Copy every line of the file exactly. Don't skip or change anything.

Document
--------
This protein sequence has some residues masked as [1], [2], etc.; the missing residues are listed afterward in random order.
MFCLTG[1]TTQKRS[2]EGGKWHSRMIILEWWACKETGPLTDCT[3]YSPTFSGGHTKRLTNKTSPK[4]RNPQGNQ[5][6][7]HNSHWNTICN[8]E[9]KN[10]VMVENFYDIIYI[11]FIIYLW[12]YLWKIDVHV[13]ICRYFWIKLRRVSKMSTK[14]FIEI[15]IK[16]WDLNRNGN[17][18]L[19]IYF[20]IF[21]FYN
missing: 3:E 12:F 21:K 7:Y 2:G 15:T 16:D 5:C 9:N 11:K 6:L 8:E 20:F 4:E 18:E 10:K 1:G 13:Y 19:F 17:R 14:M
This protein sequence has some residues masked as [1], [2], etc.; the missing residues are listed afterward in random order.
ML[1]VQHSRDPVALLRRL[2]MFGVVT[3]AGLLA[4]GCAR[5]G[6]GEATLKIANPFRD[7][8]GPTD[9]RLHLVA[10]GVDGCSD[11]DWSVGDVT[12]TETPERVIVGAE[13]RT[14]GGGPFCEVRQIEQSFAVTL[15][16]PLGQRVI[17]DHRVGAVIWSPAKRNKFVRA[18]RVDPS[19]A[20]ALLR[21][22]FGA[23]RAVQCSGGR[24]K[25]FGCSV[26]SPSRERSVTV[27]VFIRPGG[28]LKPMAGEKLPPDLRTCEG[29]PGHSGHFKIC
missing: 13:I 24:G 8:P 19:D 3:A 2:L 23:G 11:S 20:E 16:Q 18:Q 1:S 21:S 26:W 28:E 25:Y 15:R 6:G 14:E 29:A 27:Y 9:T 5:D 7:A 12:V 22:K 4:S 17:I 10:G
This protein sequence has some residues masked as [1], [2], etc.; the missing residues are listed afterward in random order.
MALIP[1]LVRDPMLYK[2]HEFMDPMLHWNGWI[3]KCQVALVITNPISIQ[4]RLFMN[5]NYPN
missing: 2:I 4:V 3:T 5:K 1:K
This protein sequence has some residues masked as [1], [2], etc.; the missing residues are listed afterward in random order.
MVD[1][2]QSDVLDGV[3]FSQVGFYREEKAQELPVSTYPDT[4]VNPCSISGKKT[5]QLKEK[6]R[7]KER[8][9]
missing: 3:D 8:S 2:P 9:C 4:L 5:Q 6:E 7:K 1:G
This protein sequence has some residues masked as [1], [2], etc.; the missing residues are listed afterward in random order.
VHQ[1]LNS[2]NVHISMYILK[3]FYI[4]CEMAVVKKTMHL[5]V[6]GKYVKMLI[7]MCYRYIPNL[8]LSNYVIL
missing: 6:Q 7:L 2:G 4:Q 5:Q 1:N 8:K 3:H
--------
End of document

This protein sequence has some residues masked as [1], [2], etc.; the missing residues are listed afterward in random order.
MFCLTG[1]TTQKRS[2]EGGKWHSRMIILEWWACKETGPLTDCT[3]YSPTFSGGHTKRLTNKTSPK[4]RNPQGNQ[5][6][7]HNSHWNTICN[8]E[9]KN[10]VMVENFYDIIYI[11]FIIYLW[12]YLWKIDVHV[13]ICRYFWIKLRRVSKMSTK[14]FIEI[15]IK[16]WDLNRNGN[17][18]L[19]IYF[20]IF[21]FYN
missing: 3:E 12:F 21:K 7:Y 2:G 15:T 16:D 5:C 9:N 11:K 6:L 8:E 20:F 4:E 18:E 10:K 1:G 13:Y 19:F 17:R 14:M
This protein sequence has some residues masked as [1], [2], etc.; the missing residues are listed afterward in random order.
ML[1]VQHSRDPVALLRRL[2]MFGVVT[3]AGLLA[4]GCAR[5]G[6]GEATLKIANPFRD[7][8]GPTD[9]RLHLVA[10]GVDGCSD[11]DWSVGDVT[12]TETPERVIVGAE[13]RT[14]GGGPFCEVRQIEQSFAVTL[15][16]PLGQRVI[17]DHRVGAVIWSPAKRNKFVRA[18]RVDPS[19]A[20]ALLR[21][22]FGA[23]RAVQCSGGR[24]K[25]FGCSV[26]SPSRERSVTV[27]VFIRPGG[28]LKPMAGEKLPPDLRTCEG[29]PGHSGHFKIC
missing: 13:I 24:G 8:P 19:D 3:A 2:L 23:G 11:S 20:E 16:Q 18:Q 1:S 21:S 26:W 28:E 25:Y 15:R 6:G 14:E 29:A 27:Y 9:T 5:D 7:A 12:V 22:K 4:S 17:I 10:G
This protein sequence has some residues masked as [1], [2], etc.; the missing residues are listed afterward in random order.
MALIP[1]LVRDPMLYK[2]HEFMDPMLHWNGWI[3]KCQVALVITNPISIQ[4]RLFMN[5]NYPN
missing: 2:I 4:V 3:T 5:K 1:K
This protein sequence has some residues masked as [1], [2], etc.; the missing residues are listed afterward in random order.
MVD[1][2]QSDVLDGV[3]FSQVGFYREEKAQELPVSTYPDT[4]VNPCSISGKKT[5]QLKEK[6]R[7]KER[8][9]
missing: 3:D 8:S 2:P 9:C 4:L 5:Q 6:E 7:K 1:G
This protein sequence has some residues masked as [1], [2], etc.; the missing residues are listed afterward in random order.
VHQ[1]LNS[2]NVHISMYILK[3]FYI[4]CEMAVVKKTMHL[5]V[6]GKYVKMLI[7]MCYRYIPNL[8]LSNYVIL
missing: 6:Q 7:L 2:G 4:Q 5:Q 1:N 8:K 3:H